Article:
Effect of Title IX

On September 1, 1967, the 11 districts were consolidated into nine.[17]:93 These districts would again be consolidated in 1987, to six districts with regional names: Northeast, Southeast, Southwest, North Central, Midwest, and Western.[20]

May 1957 saw the first chapters at historically black universities: On May 19, the Delta Alpha chapter at Langston University was installed; three days later, the Gamma Omega chapter was established at Texas Southern University.[19]

After the war, Kappa Kappa Psi began an ambitious expansion program to reactivate old chapters and install new ones. The fraternity had been divided into 11 districts since 1941, which were led by a Grand Counselor (now called Governors).[17]:29 With the revitalization of the fraternity, these districts were reorganized and pamphlets were printed detailing the fraternity's purposes and history.[17]:47 District governors were charged with giving information to potential chapters. The expansion program was quite successful—in the ten years following the fraternity's reorganization in 1947, Kappa Kappa Psi more than doubled the number of installed chapters, growing from 45 chapters installed before the war to 98 by the end of 1957.[18]

Post-war expansion

Ultimately, Tau Beta Sigma decided not to become an auxiliary chapter of Kappa Kappa Psi and chartered as a national organization on March 26, 1946.[16] They were officially recognized and accepted as a sister organization of the fraternity at the first national convention following the war in 1947.[17]:27

Because of the number of men serving in the military, many band programs opened up to women during this time. At Texas Tech, a local sorority for women in the band was established as Tau Beta Sigma. The women of Tau Beta Sigma petitioned Kappa Kappa Psi to be chartered as an auxiliary chapter of the fraternity, which was supported by founder A. Frank Martin, who was serving as National Executive Secretary, and Max Mitchell, Grand Second Vice President. On January 25, 1944, Martin wrote to fellow founder, William Scroggs, "If we do not meet this new situation and give recognition to the girls who are coming into the bands or make it possible to give aid or assistance to the many universities and colleges that have bands composed of both boys and girls, we will be playing second fiddle within the next five years to some band fraternity that will grant membership to boys and girls and their chapters will open up in the smaller schools where ours have died."[13] The fraternity was unable to decide whether or not to accept Tau Beta Sigma's petition due to the severely reduced number of members and the cancelation of the 1943 and 1945 national conventions.[13]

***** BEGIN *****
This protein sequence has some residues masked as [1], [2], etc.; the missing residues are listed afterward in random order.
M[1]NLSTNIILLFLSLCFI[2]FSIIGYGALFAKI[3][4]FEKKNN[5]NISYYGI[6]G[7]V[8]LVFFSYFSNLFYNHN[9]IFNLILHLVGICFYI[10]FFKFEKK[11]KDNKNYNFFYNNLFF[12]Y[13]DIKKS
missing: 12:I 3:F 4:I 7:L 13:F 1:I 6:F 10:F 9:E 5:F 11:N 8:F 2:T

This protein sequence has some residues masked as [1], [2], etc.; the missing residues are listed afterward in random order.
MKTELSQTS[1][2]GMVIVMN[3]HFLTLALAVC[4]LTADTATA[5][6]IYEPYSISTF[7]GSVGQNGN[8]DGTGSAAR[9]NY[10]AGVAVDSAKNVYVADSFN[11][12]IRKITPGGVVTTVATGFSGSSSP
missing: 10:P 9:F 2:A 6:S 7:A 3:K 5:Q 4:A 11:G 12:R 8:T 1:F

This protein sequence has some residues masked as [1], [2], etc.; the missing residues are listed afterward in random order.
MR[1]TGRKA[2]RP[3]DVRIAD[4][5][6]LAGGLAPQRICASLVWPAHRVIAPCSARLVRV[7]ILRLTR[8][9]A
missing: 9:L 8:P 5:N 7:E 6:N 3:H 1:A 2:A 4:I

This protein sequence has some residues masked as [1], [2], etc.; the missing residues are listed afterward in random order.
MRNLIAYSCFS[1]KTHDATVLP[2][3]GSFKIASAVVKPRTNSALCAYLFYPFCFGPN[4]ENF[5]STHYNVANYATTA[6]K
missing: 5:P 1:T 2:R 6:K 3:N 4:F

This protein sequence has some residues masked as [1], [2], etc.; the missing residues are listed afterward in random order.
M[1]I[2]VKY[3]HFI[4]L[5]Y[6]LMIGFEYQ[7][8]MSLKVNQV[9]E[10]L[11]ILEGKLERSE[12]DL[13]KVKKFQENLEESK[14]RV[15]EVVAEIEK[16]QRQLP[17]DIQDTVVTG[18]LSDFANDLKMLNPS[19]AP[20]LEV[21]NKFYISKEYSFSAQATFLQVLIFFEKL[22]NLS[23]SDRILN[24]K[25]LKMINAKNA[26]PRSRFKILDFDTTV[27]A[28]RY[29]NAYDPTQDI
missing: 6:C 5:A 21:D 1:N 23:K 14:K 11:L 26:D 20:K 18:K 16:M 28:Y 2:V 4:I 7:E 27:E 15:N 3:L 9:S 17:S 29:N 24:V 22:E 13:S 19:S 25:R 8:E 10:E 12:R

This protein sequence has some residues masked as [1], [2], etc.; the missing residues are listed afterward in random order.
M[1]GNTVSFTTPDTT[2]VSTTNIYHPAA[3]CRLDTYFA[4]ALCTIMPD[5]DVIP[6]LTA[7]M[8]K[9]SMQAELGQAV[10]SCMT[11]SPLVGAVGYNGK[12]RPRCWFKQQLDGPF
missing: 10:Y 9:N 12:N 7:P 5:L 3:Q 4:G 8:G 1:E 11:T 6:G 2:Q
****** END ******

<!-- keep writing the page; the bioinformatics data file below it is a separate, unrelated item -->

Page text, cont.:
It is my firm conviction that eventually Kappa Kappa Psi, National Honorary Band Fraternity, should be open to both college band men and women.

Max A. Mitchell, Grand Second Vice President,
(Letter to A. Frank Martin, Jan. 12, 1944)[13]

Before World War II, most college bands were military-style and exclusively male. When the war began, most band members left to serve in the armed forces, which greatly strained the fraternity—to the point that 90 percent of chapters were forced to suspend activities.[13] The Grand Council granted those chapters that were forced to suspend their activities "war furlough" so that instead of treating the chapter as inactive, their service would be honored. War furlough enabled a chapter to seal its records and keep its materials in safekeeping for the duration of the war. Petitions for war furlough required the signatures of all active members, the director of bands or other faculty member who was an honorary member of the fraternity, as well as the signature of the college or university president.[14] Only five chapters remained active during the war: the Alpha chapter at Oklahoma A&M College, Alpha Beta at Butler University, Alpha Iota at the University of Colorado at Boulder, Alpha Omicron at Texas Technological College, and Alpha Pi at the University of Tulsa.[13] With so many members serving overseas, including members of the Grand Council, the 1943 and 1945 national conventions were canceled.[13][15]

World War II

At the 1939 National Convention in Cincinnati, Ohio, plans were set into action to make Kappa Kappa Psi an international fraternity. Invitations were sent to colleges and universities in Canada and South America, but no chapters were ever installed at those institutions.[12]

The fraternity grew rapidly in its first years. Within ten years, there were 27 chapters[12] spanning from the University of Washington in the west to Duke University in the east. Only 14 were installed during the Great Depression, while World War II put a further damper on fraternal activities.[12]

The first known picture of members of Kappa Kappa Psi, showing nine of the ten founders.
Alpha chapter of Kappa Kappa Psi, 1920

[11]